Before I joined the Marines in 1977, women who became pregnant were immediately discharged. Being married, even to another Marine, made zero difference.
Let’s face it, men in charge back then were still adjusting to “women in their Corps,” let alone the introduction of pregnant ones. Women in charge had already sacrificed motherhood for Corps, so when the regulations changed, allowing pregnant Marines the opportunity to have it all — Corps and motherhood — a certain amount of resentment was understandable.
Not until I began writing the memoir about my life as a Marine journalist in the 1980s did I fully appreciate the sacrifices made by my older Marine sisters. And not until I began examining my own Marine Corps experience did I fully appreciate what my generation had endured as the first Marine moms.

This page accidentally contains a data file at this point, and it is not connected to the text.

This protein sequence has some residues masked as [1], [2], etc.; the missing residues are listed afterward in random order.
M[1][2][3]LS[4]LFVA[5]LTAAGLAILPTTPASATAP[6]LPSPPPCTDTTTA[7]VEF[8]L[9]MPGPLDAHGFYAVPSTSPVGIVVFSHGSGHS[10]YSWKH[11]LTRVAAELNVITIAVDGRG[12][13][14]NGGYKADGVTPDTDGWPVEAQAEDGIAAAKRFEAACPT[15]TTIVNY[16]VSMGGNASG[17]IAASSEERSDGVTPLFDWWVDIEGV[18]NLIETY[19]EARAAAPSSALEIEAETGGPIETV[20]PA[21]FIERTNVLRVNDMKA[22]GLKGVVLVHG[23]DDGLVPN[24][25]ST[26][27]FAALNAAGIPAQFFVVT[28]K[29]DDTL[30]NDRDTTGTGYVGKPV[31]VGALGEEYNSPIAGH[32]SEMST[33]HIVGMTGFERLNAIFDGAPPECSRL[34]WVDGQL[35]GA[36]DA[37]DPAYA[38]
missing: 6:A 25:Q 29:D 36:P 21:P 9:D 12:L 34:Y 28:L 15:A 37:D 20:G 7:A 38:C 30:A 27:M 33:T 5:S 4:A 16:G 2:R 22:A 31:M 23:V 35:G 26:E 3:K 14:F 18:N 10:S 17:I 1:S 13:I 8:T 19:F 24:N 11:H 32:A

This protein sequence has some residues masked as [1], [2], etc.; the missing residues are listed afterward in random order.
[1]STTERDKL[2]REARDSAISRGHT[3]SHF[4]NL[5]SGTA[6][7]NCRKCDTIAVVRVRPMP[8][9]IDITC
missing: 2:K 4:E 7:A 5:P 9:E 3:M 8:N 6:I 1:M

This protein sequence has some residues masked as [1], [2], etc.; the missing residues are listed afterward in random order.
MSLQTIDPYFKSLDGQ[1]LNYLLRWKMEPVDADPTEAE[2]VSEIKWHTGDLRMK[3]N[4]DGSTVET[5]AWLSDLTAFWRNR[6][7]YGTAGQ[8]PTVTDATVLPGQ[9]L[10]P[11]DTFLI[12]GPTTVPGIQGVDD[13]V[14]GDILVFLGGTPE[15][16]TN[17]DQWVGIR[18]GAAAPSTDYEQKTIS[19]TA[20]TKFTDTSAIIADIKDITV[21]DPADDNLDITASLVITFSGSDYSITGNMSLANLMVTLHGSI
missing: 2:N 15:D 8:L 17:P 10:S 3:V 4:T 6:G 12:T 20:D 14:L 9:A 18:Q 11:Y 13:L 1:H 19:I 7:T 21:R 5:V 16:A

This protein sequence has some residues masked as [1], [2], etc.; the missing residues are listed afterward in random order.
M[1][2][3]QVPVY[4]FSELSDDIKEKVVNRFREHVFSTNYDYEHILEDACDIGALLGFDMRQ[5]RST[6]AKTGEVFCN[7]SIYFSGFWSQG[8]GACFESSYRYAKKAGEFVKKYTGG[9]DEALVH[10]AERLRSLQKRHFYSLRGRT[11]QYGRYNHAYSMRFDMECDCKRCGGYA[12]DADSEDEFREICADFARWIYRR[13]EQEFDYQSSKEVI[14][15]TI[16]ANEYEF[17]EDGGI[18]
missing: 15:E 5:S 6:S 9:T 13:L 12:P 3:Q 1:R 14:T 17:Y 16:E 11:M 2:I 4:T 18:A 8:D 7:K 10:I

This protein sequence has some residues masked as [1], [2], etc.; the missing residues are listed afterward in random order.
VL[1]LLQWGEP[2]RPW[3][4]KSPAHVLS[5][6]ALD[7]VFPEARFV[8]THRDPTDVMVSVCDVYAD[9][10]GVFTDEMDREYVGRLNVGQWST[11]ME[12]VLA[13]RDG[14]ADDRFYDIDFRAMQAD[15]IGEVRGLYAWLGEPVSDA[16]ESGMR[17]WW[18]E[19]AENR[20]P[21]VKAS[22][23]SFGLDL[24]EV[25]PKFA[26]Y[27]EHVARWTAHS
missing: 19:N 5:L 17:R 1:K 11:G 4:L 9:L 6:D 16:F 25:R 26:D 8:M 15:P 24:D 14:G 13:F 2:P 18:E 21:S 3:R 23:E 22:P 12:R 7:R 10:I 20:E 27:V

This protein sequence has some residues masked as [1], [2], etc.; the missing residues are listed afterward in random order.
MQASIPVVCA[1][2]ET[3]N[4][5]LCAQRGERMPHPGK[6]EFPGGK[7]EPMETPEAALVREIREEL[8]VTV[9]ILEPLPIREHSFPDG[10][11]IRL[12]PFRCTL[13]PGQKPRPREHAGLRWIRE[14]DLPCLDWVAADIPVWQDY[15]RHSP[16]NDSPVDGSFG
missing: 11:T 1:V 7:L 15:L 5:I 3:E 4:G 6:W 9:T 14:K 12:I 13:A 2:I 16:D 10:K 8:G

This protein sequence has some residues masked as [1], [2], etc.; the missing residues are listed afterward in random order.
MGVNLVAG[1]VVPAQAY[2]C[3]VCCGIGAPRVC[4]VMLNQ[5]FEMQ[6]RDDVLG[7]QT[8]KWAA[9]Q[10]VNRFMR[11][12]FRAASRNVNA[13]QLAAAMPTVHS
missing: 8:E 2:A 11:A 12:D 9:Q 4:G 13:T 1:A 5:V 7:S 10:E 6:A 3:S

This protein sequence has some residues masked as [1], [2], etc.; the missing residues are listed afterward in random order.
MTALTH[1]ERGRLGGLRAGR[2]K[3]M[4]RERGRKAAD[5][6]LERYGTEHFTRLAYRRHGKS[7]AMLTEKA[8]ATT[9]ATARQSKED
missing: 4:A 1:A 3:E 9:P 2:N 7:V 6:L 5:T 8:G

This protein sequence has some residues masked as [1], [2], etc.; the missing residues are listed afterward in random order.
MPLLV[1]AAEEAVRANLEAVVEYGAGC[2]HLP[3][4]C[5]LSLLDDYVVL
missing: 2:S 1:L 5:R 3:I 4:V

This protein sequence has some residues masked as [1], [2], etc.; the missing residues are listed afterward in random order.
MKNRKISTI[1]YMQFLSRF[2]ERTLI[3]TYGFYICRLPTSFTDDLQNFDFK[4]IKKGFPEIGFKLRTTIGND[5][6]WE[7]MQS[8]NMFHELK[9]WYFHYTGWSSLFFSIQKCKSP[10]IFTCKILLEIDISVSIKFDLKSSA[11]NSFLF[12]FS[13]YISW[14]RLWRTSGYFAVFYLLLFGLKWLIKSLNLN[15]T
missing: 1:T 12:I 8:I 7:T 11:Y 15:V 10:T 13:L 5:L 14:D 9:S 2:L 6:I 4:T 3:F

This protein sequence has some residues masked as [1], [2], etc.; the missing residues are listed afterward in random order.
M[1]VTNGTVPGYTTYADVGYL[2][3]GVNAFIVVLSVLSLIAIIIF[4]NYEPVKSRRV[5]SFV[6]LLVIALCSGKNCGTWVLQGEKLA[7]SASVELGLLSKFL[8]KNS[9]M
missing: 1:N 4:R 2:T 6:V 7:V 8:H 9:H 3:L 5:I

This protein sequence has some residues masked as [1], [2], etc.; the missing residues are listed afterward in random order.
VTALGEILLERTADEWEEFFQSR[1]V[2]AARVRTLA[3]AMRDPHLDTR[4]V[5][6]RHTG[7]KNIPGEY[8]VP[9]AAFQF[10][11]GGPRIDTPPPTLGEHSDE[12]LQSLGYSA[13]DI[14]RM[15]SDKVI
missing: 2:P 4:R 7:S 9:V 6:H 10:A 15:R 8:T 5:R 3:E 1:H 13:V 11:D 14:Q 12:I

For example, the new maternity uniform hadn’t even rolled out for issue when I first became pregnant in 1979. My CO had rolled his eyes when I asked permission to wear civilian maternity clothing until the maternity uniform was available. He looked at the ceiling, down at the floor, and eventually settled on my midsection as if expecting it to inflate like a balloon right before him. “Stay out of my sight,” he grumbled.
The purpose of this blog is to honor our legacy as first Marine moms and to fully appreciate today’s hardworking, devoted, self-sacrificing Marine moms.
What is your story? Send me a photo of you as a first Marine mom.